THE chairman of the House Committee on Ways and Means on Monday called on the Bureau of Customs (BOC) to further intensify its anti-smuggling efforts to help the government reduce foregone revenues from the proposed 6-month fuel excise tax suspension.

During the briefing on the collection of oil taxes, fuel marking program enforcement activities and oil importation, Albay Rep. Joey Sarte Salceda cited the BOC for complying with the committee’s requests to intensify the fight against smuggling in petroleum products.

“I am thankful [to] the Bureau of Customs for complying with this committee’s request to strengthen the country’s anti-smuggling efforts on petroleum. I noted earlier this year that the gap between exports to the country and imports of the country is narrowing, a sign that smuggling efforts are getting more effective. I urge the BOC to go harder at smuggling as oil price increases,” Salceda said.

Salceda said BOC’s strong anti-smuggling measures will help reduce foregone revenues from the proposed fuel excise tax suspension under House Bill 10488.

Under the bill, now ready for plenary deliberations, excise taxes on low-octane gasoline, used primarily by tricycle drivers, will also be reduced to P4.35 from the current P7, while taxes on premium gasoline will be retained at P10.

This proposal will cost the government around P45 billion.

In the same briefing BOC Deputy Commissioner Teddy Raval told lawmakers that the bureau has entered into a memorandum of agreement with the Department of Energy (DOE) and the Bureau of Internal Revenue (BIR) for data sharing. This MOA allows the three agencies more access to information, such as notifications submitted by oil companies, as  well as the amount and quality of fuel intended to be imported.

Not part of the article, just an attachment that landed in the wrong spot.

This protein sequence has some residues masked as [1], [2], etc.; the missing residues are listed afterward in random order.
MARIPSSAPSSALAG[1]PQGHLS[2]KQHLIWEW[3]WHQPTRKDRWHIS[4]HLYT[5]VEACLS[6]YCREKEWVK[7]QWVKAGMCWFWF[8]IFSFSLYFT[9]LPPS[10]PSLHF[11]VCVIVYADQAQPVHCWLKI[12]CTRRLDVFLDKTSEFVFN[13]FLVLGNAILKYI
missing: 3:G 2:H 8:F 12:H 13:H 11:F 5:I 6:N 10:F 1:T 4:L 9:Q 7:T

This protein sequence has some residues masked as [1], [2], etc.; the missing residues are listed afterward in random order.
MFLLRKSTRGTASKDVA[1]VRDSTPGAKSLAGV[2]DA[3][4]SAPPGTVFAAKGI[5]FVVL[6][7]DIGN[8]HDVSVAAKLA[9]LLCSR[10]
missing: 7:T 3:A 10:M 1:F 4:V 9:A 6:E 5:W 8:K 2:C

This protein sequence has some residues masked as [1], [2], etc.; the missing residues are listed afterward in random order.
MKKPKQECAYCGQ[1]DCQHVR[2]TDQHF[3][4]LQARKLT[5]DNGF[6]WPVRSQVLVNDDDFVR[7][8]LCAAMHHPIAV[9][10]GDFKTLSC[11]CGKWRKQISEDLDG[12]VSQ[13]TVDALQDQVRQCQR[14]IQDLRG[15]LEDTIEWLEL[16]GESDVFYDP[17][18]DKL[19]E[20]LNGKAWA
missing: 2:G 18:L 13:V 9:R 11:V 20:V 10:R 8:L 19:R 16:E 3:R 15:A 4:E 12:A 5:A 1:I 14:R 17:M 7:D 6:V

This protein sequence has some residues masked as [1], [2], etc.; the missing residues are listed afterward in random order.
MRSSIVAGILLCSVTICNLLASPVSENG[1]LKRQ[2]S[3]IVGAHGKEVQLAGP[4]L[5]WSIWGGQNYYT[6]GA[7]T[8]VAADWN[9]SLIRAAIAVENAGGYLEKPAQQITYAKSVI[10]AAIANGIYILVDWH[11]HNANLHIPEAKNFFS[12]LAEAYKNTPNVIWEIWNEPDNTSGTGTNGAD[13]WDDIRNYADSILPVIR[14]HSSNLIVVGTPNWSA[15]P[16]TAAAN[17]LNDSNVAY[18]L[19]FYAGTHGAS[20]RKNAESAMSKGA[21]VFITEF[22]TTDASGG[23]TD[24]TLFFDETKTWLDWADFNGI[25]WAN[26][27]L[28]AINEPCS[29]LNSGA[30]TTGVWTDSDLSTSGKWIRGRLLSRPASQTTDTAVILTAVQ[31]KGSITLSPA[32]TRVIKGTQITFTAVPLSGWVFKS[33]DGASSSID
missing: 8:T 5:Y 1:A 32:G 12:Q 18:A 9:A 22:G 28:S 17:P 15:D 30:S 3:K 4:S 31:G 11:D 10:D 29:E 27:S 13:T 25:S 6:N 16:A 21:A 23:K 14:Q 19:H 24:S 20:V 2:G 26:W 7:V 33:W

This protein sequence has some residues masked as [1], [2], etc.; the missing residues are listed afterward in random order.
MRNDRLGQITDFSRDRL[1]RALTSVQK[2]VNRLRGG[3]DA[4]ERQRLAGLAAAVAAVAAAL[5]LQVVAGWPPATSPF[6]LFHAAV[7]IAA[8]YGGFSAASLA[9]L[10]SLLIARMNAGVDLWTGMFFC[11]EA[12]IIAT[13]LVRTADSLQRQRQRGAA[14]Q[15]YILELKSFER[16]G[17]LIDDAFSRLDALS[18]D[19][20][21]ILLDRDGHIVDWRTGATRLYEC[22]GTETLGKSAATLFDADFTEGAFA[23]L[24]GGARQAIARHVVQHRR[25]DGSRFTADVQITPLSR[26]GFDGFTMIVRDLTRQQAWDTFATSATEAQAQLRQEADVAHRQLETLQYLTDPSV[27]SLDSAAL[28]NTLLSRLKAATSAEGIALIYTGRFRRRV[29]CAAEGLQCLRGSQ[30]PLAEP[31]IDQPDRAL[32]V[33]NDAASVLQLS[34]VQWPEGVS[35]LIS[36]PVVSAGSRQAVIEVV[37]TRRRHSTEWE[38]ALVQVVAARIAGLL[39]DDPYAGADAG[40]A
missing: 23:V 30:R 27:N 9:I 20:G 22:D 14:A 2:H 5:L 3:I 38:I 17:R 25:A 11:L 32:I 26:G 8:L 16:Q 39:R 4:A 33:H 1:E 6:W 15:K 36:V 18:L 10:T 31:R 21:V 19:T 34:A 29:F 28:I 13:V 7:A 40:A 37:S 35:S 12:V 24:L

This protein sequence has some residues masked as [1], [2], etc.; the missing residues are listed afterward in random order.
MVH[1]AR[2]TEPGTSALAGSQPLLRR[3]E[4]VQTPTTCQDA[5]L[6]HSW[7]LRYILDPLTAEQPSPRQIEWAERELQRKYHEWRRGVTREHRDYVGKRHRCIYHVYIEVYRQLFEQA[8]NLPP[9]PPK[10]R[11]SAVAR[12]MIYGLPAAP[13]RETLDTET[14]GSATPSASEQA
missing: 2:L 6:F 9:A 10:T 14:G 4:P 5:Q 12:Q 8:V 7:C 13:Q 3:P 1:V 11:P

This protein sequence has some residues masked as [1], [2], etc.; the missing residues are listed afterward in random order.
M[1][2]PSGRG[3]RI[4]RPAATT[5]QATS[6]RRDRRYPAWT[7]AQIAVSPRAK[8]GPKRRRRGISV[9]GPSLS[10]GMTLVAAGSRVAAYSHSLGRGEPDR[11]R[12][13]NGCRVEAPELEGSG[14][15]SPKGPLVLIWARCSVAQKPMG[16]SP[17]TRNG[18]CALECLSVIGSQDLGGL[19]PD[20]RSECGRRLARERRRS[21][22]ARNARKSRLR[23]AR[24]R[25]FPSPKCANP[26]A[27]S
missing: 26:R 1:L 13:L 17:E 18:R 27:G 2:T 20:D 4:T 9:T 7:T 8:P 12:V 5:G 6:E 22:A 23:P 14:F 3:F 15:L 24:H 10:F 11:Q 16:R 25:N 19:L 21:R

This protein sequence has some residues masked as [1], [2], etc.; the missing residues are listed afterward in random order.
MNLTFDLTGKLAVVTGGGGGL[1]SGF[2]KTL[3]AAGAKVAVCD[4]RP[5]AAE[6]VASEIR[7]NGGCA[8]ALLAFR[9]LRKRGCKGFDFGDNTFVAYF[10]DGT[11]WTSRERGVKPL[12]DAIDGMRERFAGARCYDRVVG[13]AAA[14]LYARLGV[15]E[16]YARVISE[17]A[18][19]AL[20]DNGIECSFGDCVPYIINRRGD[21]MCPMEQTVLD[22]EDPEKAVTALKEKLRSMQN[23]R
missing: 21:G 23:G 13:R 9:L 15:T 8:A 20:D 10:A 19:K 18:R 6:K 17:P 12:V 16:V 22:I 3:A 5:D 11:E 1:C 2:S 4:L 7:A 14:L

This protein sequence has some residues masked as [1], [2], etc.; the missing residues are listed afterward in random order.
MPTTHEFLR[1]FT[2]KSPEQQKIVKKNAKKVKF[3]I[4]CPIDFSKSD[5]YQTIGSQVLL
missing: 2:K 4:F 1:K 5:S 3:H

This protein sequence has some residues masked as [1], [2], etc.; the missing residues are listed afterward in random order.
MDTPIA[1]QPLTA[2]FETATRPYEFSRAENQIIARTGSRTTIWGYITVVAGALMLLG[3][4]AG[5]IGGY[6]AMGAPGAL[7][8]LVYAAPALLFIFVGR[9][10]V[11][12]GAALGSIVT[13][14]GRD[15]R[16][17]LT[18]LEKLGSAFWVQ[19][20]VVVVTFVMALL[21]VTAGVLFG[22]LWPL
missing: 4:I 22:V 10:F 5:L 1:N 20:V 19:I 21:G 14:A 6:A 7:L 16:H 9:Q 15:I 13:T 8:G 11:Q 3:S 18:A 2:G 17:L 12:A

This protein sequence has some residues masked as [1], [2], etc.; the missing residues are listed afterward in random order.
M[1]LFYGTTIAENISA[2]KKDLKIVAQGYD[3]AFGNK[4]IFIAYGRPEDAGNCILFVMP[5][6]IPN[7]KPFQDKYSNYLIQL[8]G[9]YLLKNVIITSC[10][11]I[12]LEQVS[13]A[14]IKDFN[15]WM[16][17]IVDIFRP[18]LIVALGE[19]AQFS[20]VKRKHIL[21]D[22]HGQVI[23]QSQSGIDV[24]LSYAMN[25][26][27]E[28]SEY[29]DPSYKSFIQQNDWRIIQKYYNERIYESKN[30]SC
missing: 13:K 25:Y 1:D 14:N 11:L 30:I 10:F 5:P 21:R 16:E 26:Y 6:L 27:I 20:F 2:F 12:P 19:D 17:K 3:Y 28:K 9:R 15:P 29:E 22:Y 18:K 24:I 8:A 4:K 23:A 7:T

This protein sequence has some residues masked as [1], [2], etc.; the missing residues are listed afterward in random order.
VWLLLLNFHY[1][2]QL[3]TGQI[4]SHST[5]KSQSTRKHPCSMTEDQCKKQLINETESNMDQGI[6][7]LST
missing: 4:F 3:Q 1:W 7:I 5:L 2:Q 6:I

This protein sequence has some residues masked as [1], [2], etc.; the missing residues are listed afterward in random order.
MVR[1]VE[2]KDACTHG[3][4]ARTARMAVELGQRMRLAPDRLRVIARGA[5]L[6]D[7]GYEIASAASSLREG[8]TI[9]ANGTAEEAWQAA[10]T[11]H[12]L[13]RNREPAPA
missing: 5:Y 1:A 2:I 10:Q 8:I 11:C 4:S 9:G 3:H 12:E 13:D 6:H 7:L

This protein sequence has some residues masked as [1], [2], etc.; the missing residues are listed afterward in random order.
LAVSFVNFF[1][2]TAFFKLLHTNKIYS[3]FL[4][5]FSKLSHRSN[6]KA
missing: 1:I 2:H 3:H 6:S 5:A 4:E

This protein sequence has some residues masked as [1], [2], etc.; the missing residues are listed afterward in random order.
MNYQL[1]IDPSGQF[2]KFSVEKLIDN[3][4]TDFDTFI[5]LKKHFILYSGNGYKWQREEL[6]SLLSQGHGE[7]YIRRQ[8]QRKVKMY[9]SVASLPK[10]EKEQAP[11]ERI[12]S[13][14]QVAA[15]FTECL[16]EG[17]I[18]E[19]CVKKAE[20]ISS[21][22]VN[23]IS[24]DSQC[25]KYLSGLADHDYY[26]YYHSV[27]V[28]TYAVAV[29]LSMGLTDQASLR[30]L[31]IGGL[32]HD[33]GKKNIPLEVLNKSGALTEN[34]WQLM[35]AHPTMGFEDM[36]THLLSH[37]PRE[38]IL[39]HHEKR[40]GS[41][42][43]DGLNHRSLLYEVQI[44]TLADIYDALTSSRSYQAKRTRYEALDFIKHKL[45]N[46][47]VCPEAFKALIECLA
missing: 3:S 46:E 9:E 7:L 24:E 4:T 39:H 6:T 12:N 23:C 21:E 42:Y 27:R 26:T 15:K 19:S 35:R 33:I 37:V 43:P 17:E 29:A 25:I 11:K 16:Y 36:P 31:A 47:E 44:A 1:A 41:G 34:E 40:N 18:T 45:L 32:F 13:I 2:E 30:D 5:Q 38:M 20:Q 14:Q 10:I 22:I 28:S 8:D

Also, the BOC official said the bureau also signed a MOA with the Philippine Coast Guard (PCG) on Joint Maritime Patrols using the active vessels of the PCG, procuring 20 Patrol Boats for exclusive BOC Maritime Patrol.

Salceda, for his part, said, “most of the smuggling likely happens in private ports. So, it is crucial that we work with the PCG. I also laud strengthening the BOC Maritime Patrol.”

“Moving forward, I would like the BOC to organize the Task Force Anti-Oil Smuggling that we requested the BOC to organize in February this year,” he added.

Meanwhile, Raval told lawmakers the BOC was able to mark 31.846 billion liters of fuel, which resulted in an increase in excise tax collection of P312.4 billion from September 2019 to November 5, 2021.

Currently, Raval said the BOC has 20 unit mobile laboratories to conduct field testing activities to 8,605 total retail stations nationwide.

In February and May, he reported that the BOC has seized 79,740.80 liters of diesel, 2,016 of kerosene and two units of tank trucks with an estimated value of P11.3 million.

On September 3, 2021, the BOC and BIR also seized 6,357 liters of unmarked diesel found in a Petromobil retail station in Arayat, Pampanga during its field testing operation.

The markers serve as identifiers during field testing to determine the presence of illicit fuel in the market. The Fuel Marking Program aims to raise revenues while curbing fuel smuggling and leveling the Philippine oil industry’s playing field.





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